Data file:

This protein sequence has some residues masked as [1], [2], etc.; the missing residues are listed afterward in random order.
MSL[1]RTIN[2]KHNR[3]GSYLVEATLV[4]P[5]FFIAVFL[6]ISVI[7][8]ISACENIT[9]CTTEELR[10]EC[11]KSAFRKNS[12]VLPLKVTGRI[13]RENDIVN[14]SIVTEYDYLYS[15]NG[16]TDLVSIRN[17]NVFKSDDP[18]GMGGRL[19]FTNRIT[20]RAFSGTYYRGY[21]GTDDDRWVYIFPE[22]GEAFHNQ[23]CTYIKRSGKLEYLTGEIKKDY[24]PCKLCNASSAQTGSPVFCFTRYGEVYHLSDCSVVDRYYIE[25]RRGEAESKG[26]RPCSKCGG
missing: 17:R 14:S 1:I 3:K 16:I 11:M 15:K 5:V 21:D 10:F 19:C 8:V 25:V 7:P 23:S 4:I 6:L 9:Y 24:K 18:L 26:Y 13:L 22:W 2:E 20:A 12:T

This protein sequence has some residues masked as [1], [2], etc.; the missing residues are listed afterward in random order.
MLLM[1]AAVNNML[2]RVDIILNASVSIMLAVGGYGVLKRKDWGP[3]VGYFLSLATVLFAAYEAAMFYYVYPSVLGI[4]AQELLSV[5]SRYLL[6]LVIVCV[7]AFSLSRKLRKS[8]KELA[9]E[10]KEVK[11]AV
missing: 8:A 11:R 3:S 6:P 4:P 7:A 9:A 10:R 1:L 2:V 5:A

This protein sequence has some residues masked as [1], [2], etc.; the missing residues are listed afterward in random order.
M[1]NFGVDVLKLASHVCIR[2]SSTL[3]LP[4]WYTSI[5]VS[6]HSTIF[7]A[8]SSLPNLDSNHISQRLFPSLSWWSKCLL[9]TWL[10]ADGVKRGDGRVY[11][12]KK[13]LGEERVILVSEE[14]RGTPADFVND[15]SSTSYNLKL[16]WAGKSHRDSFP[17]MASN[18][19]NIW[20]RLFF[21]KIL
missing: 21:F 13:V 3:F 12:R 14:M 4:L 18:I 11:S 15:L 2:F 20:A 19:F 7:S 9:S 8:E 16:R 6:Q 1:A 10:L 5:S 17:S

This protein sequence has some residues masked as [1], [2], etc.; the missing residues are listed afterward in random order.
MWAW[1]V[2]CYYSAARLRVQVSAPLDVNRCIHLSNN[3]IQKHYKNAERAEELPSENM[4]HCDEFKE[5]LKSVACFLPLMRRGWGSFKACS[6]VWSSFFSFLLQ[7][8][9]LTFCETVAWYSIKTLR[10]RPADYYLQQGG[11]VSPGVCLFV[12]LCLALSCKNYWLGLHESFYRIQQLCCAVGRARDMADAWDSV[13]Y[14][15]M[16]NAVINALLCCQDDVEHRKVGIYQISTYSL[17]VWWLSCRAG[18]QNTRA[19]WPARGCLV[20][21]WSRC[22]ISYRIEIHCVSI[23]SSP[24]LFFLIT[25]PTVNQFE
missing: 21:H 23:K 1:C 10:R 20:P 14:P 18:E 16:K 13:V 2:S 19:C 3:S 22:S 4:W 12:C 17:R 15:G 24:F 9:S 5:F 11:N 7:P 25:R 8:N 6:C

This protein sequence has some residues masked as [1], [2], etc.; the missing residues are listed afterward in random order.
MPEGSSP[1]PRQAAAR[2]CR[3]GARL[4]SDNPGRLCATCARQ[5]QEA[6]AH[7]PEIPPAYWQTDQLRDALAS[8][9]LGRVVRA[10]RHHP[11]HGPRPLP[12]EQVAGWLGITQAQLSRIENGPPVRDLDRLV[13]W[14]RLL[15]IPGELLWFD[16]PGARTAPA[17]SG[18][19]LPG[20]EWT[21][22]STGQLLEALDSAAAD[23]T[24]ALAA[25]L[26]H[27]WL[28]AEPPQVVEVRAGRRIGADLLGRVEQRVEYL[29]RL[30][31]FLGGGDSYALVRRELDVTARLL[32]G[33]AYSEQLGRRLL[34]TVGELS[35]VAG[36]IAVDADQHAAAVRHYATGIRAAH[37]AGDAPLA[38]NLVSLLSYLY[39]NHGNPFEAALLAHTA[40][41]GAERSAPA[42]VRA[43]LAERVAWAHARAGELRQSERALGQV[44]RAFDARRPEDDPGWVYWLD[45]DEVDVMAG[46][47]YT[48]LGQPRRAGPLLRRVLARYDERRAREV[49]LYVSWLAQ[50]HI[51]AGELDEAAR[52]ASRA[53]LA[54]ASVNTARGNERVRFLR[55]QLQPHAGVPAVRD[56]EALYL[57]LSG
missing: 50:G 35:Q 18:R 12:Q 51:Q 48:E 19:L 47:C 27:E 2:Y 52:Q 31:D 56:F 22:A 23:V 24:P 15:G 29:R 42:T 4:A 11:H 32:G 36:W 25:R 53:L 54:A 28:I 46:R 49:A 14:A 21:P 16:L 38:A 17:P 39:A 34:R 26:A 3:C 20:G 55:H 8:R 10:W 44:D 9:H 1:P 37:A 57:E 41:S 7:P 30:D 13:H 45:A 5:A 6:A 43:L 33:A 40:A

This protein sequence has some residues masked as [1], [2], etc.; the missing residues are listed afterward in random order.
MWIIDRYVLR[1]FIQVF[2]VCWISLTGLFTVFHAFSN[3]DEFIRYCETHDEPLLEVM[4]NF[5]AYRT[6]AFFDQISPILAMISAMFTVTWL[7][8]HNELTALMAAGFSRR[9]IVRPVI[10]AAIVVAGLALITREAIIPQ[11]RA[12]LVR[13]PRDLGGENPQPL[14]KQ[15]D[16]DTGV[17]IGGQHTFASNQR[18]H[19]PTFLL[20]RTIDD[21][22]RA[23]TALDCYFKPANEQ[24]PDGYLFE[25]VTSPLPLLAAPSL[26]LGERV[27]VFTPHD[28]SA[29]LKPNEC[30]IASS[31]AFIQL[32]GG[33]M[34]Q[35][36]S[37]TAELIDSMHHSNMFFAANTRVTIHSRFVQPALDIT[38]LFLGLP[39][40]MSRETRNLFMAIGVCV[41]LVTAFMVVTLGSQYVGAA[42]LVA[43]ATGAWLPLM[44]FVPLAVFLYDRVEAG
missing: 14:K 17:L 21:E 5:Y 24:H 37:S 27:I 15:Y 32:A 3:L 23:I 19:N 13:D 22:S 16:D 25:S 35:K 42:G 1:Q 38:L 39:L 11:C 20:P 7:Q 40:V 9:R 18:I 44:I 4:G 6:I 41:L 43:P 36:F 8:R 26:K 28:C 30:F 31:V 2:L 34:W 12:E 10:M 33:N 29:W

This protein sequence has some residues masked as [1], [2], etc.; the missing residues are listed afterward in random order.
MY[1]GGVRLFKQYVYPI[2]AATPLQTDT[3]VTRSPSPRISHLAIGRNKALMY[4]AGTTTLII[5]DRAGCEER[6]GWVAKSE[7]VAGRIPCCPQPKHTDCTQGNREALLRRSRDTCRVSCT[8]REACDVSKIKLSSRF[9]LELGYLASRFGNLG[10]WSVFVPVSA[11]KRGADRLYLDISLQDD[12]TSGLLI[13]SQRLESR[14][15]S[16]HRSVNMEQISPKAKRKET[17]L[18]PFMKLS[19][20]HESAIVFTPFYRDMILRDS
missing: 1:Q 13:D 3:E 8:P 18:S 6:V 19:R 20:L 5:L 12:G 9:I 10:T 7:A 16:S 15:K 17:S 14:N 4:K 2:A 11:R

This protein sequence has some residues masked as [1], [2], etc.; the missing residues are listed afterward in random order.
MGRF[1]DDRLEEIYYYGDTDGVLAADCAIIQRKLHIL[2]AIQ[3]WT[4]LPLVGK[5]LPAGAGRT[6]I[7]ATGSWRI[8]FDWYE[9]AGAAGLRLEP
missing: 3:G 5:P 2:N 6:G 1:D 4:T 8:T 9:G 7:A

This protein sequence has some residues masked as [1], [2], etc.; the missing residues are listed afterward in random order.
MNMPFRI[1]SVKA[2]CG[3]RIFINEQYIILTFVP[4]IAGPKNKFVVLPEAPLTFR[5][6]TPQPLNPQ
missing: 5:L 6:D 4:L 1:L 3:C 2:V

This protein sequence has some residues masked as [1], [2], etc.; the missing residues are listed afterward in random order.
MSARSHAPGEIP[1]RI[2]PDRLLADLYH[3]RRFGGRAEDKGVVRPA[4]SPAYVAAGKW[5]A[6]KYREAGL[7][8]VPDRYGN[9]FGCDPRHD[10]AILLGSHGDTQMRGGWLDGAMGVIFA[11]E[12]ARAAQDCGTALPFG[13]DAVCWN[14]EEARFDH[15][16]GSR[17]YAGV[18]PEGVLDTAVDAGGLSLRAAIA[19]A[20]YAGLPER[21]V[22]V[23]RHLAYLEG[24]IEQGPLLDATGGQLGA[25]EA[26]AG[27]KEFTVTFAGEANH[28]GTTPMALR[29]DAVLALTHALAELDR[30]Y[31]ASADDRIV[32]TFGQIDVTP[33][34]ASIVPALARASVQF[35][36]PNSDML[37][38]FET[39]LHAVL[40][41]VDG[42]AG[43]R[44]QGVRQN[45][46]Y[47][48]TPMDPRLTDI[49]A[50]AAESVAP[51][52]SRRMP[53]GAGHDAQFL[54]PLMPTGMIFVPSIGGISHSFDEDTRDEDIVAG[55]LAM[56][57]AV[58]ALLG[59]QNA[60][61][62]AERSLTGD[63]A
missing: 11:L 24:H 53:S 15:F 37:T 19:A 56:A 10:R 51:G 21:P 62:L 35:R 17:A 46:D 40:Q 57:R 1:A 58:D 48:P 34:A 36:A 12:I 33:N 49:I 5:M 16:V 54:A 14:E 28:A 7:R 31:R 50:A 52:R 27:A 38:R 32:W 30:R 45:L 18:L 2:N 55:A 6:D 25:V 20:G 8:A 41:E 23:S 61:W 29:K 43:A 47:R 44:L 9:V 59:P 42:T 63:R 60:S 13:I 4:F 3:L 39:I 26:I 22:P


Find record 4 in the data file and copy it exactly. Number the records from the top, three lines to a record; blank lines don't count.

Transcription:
This protein sequence has some residues masked as [1], [2], etc.; the missing residues are listed afterward in random order.
MWAW[1]V[2]CYYSAARLRVQVSAPLDVNRCIHLSNN[3]IQKHYKNAERAEELPSENM[4]HCDEFKE[5]LKSVACFLPLMRRGWGSFKACS[6]VWSSFFSFLLQ[7][8][9]LTFCETVAWYSIKTLR[10]RPADYYLQQGG[11]VSPGVCLFV[12]LCLALSCKNYWLGLHESFYRIQQLCCAVGRARDMADAWDSV[13]Y[14][15]M[16]NAVINALLCCQDDVEHRKVGIYQISTYSL[17]VWWLSCRAG[18]QNTRA[19]WPARGCLV[20][21]WSRC[22]ISYRIEIHCVSI[23]SSP[24]LFFLIT[25]PTVNQFE
missing: 21:H 23:K 1:C 10:R 20:P 14:P 18:E 16:K 13:V 2:S 19:C 3:S 22:S 4:W 12:C 17:R 15:G 24:F 9:S 5:F 11:N 7:P 25:R 8:N 6:C